To further explain this functionality, ledge 97 may be configured to extend beyond clutch cover 125 by a particular distance. This distance may vary depending upon, for example, the size of the ball bearings, the size of the ball bearing openings, the type and number of spring members used. However, preferably the distance from cover 125 to ledge 97 (or, as discussed below, a thread terminus) is sufficient to accommodate each of the spring members in such a manner that nut 99 cannot fully compress the spring members 124. This is because some play is needed in spring members 124 to allow ball bearings 122 to recede from openings 138 in order for the clutch mechanism 120 to operate properly.

Ledge 97 may prevent nut 99 or another retaining member from being threaded beyond ledge 97 on shaft 105. As such, spring members 124 cannot be compressed against cover 125 further than the distance between ledge 97 and cover 125. Thus, assembly of safe 100 may be simplified since one need not be concerned with the amount of turns/tightening of a nut, for example, on the clutch assembly. Moreover, by so configuring the clutch, a predetermined amount of force can be selected and applied to tune the clutch very precisely to provide a desired functionality and feel.

In alternative embodiments, instead of providing a ledge 97, threads on shaft 105 may simply be configured to terminate at an appropriate location to provide a similar “tuning” functionality. However, providing a ledge 97 instead of simply an appropriately located terminal thread may provide a more preferable feel to an installer and may be more effective in preventing damage and ensuring that the forces applied to the clutch from the spring members 124 are appropriate to ensure proper functionality and desired feel.

In some embodiments, the clutch mechanism may be self-adjusting to account for expected wear during use. For example, depending upon the materials used in the safe and/or uses of the clutch and/or other components of the safe, the points of contact between the ball bearings 122 and the crank plate 130 or other component including openings intended to at least partially received the ball bearings 122 (as discussed below, some embodiments may comprise a clutch coupling member that may allow for retrofitting a clutch mechanism to a safe lacking a crank plate with ball bearing openings) may wear somewhat during use. However, by adjusting the tolerances of the ball bearing openings and/or spring members, any such expected wear can be compensated for to ensure that the forces applied using the clutch mechanism are consistent, irrespective of wear.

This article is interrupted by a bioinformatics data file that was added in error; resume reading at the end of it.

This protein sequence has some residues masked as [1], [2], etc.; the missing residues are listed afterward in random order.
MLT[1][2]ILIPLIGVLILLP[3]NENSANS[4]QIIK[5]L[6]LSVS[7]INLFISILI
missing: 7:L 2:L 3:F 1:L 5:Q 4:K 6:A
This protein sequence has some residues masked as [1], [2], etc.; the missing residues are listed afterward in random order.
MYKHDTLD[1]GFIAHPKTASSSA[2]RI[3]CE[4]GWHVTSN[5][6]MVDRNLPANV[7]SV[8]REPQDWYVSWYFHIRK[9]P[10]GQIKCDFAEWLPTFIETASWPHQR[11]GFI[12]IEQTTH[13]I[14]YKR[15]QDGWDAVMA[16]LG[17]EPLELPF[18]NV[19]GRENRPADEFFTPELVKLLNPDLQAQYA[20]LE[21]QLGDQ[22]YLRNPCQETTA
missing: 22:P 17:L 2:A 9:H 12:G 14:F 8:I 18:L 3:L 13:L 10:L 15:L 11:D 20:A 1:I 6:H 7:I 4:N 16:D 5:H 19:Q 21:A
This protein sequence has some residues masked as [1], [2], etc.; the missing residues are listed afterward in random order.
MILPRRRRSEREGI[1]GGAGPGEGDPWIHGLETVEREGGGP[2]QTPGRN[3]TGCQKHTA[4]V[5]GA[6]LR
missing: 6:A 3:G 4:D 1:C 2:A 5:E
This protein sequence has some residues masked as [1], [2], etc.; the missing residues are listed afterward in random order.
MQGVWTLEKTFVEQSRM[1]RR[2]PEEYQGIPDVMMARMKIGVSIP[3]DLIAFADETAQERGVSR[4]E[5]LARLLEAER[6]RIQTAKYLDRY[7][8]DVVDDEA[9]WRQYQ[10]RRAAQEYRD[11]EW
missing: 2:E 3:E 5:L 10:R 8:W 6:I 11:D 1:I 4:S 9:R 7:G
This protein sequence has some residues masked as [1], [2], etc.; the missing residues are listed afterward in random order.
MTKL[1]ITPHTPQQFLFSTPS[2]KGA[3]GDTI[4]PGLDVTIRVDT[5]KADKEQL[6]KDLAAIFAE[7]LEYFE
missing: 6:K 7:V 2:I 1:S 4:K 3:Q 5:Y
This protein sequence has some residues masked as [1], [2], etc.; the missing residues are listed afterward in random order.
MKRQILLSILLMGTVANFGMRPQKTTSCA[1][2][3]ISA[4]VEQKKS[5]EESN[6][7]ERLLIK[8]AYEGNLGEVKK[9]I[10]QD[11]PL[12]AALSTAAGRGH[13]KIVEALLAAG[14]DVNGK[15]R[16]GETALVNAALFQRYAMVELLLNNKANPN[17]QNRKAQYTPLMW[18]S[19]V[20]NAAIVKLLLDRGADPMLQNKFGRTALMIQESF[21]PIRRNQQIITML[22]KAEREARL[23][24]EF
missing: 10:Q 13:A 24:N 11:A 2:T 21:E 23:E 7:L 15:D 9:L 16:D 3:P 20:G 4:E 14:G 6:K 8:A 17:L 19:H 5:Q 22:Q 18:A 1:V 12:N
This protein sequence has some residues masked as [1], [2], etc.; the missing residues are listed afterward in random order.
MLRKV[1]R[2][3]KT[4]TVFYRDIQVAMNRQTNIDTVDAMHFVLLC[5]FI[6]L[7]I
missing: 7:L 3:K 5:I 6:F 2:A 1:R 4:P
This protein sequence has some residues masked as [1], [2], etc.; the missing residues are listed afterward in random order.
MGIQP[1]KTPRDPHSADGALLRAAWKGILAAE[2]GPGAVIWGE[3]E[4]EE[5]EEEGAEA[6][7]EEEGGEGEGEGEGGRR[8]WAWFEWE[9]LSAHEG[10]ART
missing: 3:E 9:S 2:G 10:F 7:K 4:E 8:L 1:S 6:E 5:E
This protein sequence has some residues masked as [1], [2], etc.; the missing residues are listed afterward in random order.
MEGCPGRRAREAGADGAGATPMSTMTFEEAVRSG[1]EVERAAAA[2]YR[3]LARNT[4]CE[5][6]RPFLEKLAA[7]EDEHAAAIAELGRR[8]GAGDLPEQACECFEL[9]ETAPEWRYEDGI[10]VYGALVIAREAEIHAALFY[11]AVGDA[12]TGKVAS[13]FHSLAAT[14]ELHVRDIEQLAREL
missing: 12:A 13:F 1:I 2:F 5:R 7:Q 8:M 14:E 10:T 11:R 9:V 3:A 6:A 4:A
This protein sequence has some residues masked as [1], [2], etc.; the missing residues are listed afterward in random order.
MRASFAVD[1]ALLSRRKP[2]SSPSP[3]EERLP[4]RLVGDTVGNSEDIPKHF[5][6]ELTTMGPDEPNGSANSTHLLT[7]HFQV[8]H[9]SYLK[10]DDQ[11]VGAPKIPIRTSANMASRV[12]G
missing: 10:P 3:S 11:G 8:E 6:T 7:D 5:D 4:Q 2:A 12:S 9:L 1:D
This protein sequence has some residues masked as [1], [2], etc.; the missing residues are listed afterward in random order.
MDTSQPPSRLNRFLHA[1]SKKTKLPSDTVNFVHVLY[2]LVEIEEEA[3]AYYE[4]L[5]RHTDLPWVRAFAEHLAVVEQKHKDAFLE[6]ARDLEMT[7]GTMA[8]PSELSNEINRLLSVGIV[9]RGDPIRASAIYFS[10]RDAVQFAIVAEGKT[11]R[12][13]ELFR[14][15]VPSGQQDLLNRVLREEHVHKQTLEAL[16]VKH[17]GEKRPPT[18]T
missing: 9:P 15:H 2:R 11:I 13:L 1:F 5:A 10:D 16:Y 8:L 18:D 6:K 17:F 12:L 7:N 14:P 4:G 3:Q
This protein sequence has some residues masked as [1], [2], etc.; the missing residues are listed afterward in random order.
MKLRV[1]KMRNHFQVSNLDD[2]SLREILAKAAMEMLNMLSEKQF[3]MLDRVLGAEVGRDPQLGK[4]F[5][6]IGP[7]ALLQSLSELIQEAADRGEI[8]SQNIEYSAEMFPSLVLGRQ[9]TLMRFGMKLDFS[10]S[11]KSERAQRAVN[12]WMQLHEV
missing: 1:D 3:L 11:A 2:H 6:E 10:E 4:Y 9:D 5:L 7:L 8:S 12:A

For example, Belleville washers may be stacked in different orientations and with different numbers of washers in order to adjust the rate of travel of the spring members/washers and the maximum travel/compression distance of the spring members/washers. Any expected wear between the ball bearings and their corresponding ball bearing openings can therefore be compensated for by adjusting the orientation and number of washers appropriately.

Additional security features are shown in the embodiment of FIG. 10. FIG. 10 depicts the interior of an alternative embodiment of a safe door. In this particular embodiment, a retaining tab 559 is formed on actuation member 550. Retaining tab 559 may be attached to actuation member 550 or, alternatively, may be integrally formed with actuation member 550. As shown in FIG. 10, retaining tab 559 is configured to receive a portion of crank plate 530 therein (at least in a locked configuration). Retaining tab 559 is positioned and configured such that crank plate 530 may rotate within retaining tab 559 and further such that actuation member 550 cannot be moved towards locking mechanism 508 (towards an unlocked configuration) without crank plate 530 rotating. This provides an additional level of security against side punching. For example, if a thief were to attempt to punch the lateral locking bolts, which are coupled with actuation member 550, retaining tab 559 may help prevent such tampering. Also, if a thief were to drill out first coupling member 142, retaining tab 559 may be configured to prevent punching. Some embodiments may comprise multiple layers of redundant protection against such punching, such as with an L-shaped slot, as discussed above, along with a retaining tab.

Retaining tab 559 has two surfaces—one extending adjacent to crank plate 530 in a plane at least substantially perpendicular to the plane in which crank plate 530 moves, as discussed above, and another surface extending at least substantially parallel to the plane in which crank plate 530 moves. As such, at least two independent layers of additional security are provided. As discussed above, the perpendicular surface provides protection against punching of the locking bolts. In addition, the parallel surface restricts movement of crank plate 530 within a plane at least substantially parallel to the principal plane of movement of actuation member 550. This helps prevent a thief from being able to drill through the door and punch the crank plate 530 away from the actuation member 550.

Although the embodiment depicted in FIG. 10 comprises a retaining tab 559 that only encompasses a portion of crank plate 530 in a locked configuration, some embodiments may comprise a retaining tab that is longer so as to allow crank plate 530 to be positioned therein for a longer degree of rotation of crank plate 530. In addition, other elements of the safe may, in some embodiments, also include a corresponding retaining tab. For example, the clutch mechanism may include a similar retaining tab or flange to provide further security. One or more such tabs may also, or alternatively, be positioned adjacent to one or more of the link pieces to help prevent the link pieces from being forced towards the shaft.